This started out as a session report, but now it reads more like a review. So I will take it that way. After 4 hours using these rules for SOLO play, I came to a few conclusions.
1) This is a very fun SOLO variant. There are enough twists and turns to keep it unpredictable and fun.
2) In many ways it does NOT simulate a game of Twilight Struggle, but at the same time it prepares you to play 2 player games of Twilight Struggle because you have to solve many of the same problems.
3) Big ups to the game designers, both of the parent game and the SOLO variant rules. A lot of work and thought was put into all of it.
4) I got better at playing the AI as time passed.
5) On a few occasions, I made a different play than what the rules directed because there was often a clearly better play.
6) This would be a good way to learn the cards, but a bad way to learn how to play the game.

How did it end up? I played 6 rounds and got tired after 4 hours of play (there were several interruptions that extended the session). At that time, I was +10 on VPs with good footholds in Europe and South America. The AI was owning me in Africa (this is a common theme in my games) and had a leg up on me in Asia until I played Indo-Pakistani war and replaced a bunch of influence with my own. It was a fun time. I was forced to make a lot of the same decisions you make in Twilight Struggle with a few modifications. The restraints on placement are necessary to even out the extra information that the human player has.

Again, it does not compare to a FTF 2er or a 2er on wargameroom.com, but it helps scratch an itch when needed. I will definitely be playing this one again.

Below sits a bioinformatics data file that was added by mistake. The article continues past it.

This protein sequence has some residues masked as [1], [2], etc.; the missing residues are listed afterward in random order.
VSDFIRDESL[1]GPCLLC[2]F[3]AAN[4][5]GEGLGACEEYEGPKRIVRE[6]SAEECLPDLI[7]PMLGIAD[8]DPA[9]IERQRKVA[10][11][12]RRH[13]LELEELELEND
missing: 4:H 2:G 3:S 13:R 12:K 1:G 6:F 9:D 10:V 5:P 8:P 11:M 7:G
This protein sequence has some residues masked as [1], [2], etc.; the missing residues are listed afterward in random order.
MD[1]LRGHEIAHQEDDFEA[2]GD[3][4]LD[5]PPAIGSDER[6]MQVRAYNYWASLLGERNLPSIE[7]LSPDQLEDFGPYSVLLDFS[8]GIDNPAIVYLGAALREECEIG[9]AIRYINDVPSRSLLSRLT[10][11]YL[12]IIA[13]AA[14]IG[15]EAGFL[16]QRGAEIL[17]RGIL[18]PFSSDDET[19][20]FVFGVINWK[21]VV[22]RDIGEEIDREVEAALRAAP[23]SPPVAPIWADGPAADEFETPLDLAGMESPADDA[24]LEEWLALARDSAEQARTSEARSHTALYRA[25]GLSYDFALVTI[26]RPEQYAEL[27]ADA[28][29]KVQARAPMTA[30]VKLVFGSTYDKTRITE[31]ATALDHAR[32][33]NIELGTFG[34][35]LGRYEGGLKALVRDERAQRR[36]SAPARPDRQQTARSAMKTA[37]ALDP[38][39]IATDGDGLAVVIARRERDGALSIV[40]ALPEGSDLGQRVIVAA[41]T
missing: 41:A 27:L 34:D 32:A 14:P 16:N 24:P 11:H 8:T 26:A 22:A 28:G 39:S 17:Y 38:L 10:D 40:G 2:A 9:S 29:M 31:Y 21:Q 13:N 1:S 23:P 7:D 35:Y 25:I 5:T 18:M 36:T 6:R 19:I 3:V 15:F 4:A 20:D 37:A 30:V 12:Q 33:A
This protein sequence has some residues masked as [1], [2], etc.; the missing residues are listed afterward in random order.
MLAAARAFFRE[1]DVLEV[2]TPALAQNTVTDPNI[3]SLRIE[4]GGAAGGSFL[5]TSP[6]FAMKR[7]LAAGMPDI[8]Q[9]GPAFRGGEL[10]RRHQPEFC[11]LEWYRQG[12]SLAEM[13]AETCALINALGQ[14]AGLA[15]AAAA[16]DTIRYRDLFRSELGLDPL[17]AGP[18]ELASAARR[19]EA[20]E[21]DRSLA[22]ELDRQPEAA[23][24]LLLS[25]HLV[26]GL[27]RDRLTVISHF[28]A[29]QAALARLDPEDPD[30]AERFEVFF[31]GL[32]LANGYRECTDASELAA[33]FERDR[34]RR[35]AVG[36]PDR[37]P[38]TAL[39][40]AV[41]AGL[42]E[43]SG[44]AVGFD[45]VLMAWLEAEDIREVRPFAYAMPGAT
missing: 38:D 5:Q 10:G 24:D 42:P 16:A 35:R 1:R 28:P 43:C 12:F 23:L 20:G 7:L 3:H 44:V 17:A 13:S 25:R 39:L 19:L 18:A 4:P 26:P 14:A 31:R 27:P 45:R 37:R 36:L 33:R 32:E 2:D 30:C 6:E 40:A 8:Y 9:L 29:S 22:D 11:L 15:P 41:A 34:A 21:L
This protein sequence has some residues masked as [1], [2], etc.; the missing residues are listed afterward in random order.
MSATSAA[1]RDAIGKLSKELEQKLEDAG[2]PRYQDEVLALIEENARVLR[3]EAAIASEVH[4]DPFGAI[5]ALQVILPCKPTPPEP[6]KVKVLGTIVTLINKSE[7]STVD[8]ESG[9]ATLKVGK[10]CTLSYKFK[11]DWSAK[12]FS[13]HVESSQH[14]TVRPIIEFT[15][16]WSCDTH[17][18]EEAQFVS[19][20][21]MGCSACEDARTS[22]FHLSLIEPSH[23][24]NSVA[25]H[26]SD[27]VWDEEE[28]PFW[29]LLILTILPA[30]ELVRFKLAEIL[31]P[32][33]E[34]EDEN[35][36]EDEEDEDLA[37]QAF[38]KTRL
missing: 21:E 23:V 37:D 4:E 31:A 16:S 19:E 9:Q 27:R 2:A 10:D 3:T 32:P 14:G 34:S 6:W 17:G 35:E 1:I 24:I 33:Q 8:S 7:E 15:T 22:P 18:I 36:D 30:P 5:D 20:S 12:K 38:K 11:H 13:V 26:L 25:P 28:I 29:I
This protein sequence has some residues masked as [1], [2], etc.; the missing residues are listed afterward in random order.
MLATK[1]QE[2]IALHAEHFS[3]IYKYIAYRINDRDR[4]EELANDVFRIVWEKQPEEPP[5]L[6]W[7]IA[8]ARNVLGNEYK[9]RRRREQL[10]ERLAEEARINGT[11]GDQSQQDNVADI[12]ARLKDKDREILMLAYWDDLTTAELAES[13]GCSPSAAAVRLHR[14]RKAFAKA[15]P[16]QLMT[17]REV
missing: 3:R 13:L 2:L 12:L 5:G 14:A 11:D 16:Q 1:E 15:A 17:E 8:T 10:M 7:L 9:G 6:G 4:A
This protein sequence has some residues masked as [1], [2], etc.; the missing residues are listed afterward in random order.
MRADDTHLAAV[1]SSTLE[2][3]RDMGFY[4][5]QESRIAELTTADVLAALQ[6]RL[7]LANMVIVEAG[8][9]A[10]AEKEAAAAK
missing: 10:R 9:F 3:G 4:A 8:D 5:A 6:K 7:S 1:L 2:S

Peace,
Jason

One question. How did you handle the China card?
 
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Jason Sample
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Funny you should ask. I had originally placed it into the hand/deck, but at one or two points in the rules, it makes itbseem like the China card ia held aside and is a possible option for the AI to use.

I just messaged the variant designer to ask.

It seems like it would make more sense to leave it as an option for the AI and place it in your own hand/deck when you have it.

Dunno,
Jason
 
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SoloPlayGames
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queequeg wrote:
Funny you should ask. I had originally placed it into the hand/deck, but at one or two points in the rules, it makes itbseem like the China card ia held aside and is a possible option for the AI to use.

I just messaged the variant designer to ask.

It seems like it would make more sense to leave it as an option for the AI and place it in your own hand/deck when you have it.

Dunno,
Jason
The China is left out of the AI player's hand unless certain situations arise or it becomes the AIs best option during a scoring round.

Referring to page 8, 3.a (i, ii and iii): it explains how the AI may play the China card from his "hand".

In essence if his deck goes empty and he is required to play the China card and he has it, he plays it.

If his hand is empty after the last action has been played in a round the China card enters his hand and will be played when it appears from his hand.

Otherwise the card remains to the side.

This process, as I recall took a while to solidify in my mind to ensure that the China card was moving around in at least a semi-logical manner with about the same frequency as in normal play.

As mentioned, the variant does not play exactly like the normal game but I was determined to make it feel like you were playing against "someone else". It should help your play though and get you familiar with how the cards flow. Can be challenging to learn the game from this variant as has been noted in a few different threads and in numerous emails that I have received.

I went from never played the game to devising a solo variant in a short 6+ months. It took 3 months of mechanics analysis and numerous strategy threads just to get me to where I could get the AI to play competently without me "playing both sides".